Fast forward to 1986 and Hampton Court. Even though Esterly is a graduate of Cambridge University and has lived for many years in England, the man in charge of the Hampton Court restoration project fights Esterly’s hiring for the job and makes progress difficult because of anti-American bias. At this point, Esterly is one of only two or three master carvers capable of reproducing the thin limewood delicacy of Gibbons’s finest work, but the faction of Englishmen who work against him is united in its “caustic rejection” and “puzzling acerbity” in response to his ideas and processes. Esterly, thorough in his knowledge and understanding, not only of Gibbons’s work but also his life, channels the setbacks of Gibbons’s own career in order to meet the tiresome challenge of contending with petty, arrogant, and self-important people.

In 1671 Gibbons, a Dutchman by birth, was a 22 year old shipcarver at the Deptford dockyard. In his spare time he worked to perfect his limewood carving, a skill that he hoped would bring him favor as an artisan within higher circles. His discovery by an aristocrat, John Evelyn, seemed to place him in line for work on the multitude of projects designed by the architect Christopher Wren in the wake of London’s Great Fire of 1666. “But there’s a problem with this fast-forward and its smooth crescendo: it masks the reality of what actually happened. It leaves out a disaster, the debacle that shaped the rest of Gibbons’s career and generated the style that made him famous.” Wren patently rejected Gibbons and refused to hire him.

Sitting here in a sunny window, I recall the exhilaration I felt when I finally pieced together the origins of Gibbons’s style. It hadn’t come with his mother’s milk. The muses hadn’t paid a midnight visit to a genius in his studio. There was no annunciation. It was forged in bitter failure, made up out of rejected parts, probably in humiliation and confusion, by a man groping for a way forward. Gibbons had been pushed off the ladder he was climbing toward the high art of sculpture, and found himself where Yeats says all ladders start, in the foul rag-and-bone shop of an unsatisfied heart.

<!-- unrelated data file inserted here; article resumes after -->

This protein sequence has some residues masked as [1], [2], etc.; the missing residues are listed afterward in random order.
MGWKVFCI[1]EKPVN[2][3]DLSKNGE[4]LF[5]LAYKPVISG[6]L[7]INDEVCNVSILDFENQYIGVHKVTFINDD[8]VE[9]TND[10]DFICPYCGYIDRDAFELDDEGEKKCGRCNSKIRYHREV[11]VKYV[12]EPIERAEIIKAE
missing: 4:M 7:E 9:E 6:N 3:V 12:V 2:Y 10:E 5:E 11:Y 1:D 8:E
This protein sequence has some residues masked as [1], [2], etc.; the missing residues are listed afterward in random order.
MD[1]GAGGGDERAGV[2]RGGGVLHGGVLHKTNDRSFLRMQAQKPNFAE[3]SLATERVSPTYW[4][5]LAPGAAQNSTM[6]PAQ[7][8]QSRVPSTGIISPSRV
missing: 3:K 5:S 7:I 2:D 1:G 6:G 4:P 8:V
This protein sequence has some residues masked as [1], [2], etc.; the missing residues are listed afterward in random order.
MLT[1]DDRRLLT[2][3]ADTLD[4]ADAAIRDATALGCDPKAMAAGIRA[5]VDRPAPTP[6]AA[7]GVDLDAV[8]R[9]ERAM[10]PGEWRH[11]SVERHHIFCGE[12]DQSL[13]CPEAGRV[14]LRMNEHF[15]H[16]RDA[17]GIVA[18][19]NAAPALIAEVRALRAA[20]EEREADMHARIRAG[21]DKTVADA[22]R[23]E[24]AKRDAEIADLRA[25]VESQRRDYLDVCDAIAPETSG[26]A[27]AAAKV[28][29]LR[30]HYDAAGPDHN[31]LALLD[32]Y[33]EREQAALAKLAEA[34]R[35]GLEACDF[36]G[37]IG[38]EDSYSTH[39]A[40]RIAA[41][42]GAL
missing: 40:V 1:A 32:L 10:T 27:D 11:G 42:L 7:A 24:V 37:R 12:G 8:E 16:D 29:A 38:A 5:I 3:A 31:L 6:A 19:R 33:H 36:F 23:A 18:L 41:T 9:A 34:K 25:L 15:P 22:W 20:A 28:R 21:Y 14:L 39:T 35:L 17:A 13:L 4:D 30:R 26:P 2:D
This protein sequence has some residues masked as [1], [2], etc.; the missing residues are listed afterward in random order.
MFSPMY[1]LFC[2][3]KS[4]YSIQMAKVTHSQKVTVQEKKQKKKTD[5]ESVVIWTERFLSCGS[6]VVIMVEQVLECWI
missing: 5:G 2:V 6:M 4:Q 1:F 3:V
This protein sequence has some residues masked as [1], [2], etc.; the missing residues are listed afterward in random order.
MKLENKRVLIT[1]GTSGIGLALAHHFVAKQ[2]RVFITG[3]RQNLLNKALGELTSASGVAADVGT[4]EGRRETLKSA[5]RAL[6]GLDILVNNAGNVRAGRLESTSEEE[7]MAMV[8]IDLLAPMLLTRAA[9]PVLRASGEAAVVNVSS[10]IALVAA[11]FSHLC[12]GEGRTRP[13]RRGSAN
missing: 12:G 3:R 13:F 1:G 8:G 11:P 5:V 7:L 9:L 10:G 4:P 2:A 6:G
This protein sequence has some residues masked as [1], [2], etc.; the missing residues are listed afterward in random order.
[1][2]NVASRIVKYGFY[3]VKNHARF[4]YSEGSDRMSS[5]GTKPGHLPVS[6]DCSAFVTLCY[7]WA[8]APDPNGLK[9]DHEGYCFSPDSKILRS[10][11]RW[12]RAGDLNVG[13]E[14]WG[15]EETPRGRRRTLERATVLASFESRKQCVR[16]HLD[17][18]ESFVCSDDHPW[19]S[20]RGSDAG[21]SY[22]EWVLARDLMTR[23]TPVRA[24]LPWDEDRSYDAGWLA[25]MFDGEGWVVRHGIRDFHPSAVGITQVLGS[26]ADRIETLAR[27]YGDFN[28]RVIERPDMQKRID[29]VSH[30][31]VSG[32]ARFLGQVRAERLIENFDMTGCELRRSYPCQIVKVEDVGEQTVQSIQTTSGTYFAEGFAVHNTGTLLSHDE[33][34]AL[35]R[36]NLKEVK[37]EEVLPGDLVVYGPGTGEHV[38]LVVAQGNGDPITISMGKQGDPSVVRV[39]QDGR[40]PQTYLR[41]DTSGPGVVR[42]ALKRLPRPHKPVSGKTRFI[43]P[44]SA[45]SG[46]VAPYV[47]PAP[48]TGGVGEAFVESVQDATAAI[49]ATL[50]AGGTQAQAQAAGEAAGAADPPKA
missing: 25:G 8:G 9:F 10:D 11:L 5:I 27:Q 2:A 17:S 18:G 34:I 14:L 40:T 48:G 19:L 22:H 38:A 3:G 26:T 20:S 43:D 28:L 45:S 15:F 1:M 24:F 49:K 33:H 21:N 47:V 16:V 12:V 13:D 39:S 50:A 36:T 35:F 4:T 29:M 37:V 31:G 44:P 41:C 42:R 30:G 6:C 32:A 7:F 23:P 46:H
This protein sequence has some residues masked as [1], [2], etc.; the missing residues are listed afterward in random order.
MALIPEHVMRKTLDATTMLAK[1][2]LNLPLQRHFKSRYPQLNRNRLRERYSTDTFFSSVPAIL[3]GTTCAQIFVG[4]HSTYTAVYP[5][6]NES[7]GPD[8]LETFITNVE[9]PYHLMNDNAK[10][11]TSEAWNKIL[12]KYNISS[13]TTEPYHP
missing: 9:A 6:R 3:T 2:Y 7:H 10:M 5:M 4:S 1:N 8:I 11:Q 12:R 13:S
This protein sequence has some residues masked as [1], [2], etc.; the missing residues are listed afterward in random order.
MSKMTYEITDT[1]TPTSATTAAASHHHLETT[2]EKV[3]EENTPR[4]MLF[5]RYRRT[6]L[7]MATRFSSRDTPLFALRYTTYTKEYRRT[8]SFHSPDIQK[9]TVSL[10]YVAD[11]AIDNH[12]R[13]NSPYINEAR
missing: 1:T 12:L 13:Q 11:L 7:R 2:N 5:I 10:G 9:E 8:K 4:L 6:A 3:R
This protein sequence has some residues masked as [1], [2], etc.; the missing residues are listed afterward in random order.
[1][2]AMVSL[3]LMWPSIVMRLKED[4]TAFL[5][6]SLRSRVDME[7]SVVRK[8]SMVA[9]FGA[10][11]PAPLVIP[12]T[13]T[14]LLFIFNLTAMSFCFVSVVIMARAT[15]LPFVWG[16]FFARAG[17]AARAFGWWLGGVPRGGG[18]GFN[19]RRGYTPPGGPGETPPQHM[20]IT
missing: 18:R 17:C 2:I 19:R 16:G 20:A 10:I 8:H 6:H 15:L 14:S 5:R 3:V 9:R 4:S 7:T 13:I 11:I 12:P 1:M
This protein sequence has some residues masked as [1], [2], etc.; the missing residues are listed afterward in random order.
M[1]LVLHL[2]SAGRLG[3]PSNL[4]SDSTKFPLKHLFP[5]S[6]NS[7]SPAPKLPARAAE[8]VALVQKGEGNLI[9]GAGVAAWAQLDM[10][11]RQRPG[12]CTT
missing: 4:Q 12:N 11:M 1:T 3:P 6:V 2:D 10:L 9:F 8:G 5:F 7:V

This is where we reach the “what happened next” part of The Lost Carving. It would be unfair and cruel of me to spoil it for you. As someone who relishes change in all of its mess and glory, it’s fair to state that Esterly’s writing about a woodcarving project is ultimately about the work of lifecarving. That’s trite, a banal play on words from a reader who found The Lost Carving so well written and important that I’m keeping a purchased copy close by for times when I need to read about ‘The Fascination of What’s Difficult’, ‘The Use of Time is Fate’, and ‘The Thinking of the Body’. The Lost Carving is a small altar to approach again and again, to feel the joy in its making.

Carving had pressed some celestial Enhance button. Now that I was trying to add to it, I was haunted by the beauty of the world. I thought back to my academic days, when I’d stood on the hill overlooking the Fens and felt the world receding from me. Now it was rushing back, with colors and shapes that had a new savor to them. Rushing back, reenchanted.

It was as if the old dream were true, that some single Platonic form of beauty flowed through the human and natural world. And gave a camaraderie to those who chase after it, whose hands produce it and eyes are attuned to it. You didn’t need to be doing it for a living, either. It’s one of the best reasons for taking up the arts as an amateur: to hone your senses. Make their bevels finer, so that you can get a better angle on the beauty of the world.

The Pianist (2002)